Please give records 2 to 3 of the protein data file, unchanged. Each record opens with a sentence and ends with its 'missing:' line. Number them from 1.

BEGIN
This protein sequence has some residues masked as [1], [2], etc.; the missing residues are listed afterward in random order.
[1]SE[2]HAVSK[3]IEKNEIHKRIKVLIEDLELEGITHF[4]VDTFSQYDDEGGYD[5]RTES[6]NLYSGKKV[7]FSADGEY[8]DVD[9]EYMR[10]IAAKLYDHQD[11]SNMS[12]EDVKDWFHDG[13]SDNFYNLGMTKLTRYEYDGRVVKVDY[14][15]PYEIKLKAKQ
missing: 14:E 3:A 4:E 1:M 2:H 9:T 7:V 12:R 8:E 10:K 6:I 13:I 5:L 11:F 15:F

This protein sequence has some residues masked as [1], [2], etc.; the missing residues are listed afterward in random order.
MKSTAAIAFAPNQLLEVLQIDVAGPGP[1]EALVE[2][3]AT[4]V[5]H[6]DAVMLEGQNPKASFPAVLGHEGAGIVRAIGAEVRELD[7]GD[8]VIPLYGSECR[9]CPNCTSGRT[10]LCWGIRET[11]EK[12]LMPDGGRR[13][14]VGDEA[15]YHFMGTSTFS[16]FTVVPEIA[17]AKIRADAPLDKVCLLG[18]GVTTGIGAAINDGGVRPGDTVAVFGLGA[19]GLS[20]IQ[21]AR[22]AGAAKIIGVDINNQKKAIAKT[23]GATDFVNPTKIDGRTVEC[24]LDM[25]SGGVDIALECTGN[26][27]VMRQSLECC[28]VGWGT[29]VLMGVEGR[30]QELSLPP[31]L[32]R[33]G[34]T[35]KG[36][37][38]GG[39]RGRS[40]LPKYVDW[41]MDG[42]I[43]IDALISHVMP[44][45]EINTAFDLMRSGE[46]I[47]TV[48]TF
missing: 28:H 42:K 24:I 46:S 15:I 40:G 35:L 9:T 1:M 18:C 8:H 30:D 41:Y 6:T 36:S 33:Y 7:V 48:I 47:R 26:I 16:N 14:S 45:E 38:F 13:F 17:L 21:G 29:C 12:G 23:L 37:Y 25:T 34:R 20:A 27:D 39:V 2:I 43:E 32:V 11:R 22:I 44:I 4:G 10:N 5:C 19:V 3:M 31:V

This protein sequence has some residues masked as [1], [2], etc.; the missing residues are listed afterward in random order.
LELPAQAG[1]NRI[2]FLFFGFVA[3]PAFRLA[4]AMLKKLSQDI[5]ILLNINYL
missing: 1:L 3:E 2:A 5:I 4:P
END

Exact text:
This protein sequence has some residues masked as [1], [2], etc.; the missing residues are listed afterward in random order.
MKSTAAIAFAPNQLLEVLQIDVAGPGP[1]EALVE[2][3]AT[4]V[5]H[6]DAVMLEGQNPKASFPAVLGHEGAGIVRAIGAEVRELD[7]GD[8]VIPLYGSECR[9]CPNCTSGRT[10]LCWGIRET[11]EK[12]LMPDGGRR[13][14]VGDEA[15]YHFMGTSTFS[16]FTVVPEIA[17]AKIRADAPLDKVCLLG[18]GVTTGIGAAINDGGVRPGDTVAVFGLGA[19]GLS[20]IQ[21]AR[22]AGAAKIIGVDINNQKKAIAKT[23]GATDFVNPTKIDGRTVEC[24]LDM[25]SGGVDIALECTGN[26][27]VMRQSLECC[28]VGWGT[29]VLMGVEGR[30]QELSLPP[31]L[32]R[33]G[34]T[35]KG[36][37][38]GG[39]RGRS[40]LPKYVDW[41]MDG[42]I[43]IDALISHVMP[44][45]EINTAFDLMRSGE[46]I[47]TV[48]TF
missing: 28:H 42:K 24:I 46:S 15:I 40:G 35:L 9:T 1:M 18:C 8:H 30:D 41:Y 6:T 36:S 33:Y 7:V 48:I 47:R 26:I 16:N 14:S 45:E 38:F 13:F 17:L 21:G 29:C 12:G 23:L 37:Y 25:T 34:R 20:A 27:D 39:V 2:I 43:E 32:V 11:R 22:I 44:I 4:G 10:N 5:C 19:V 3:M 31:V

This protein sequence has some residues masked as [1], [2], etc.; the missing residues are listed afterward in random order.
LELPAQAG[1]NRI[2]FLFFGFVA[3]PAFRLA[4]AMLKKLSQDI[5]ILLNINYL
missing: 1:L 3:E 2:A 5:I 4:P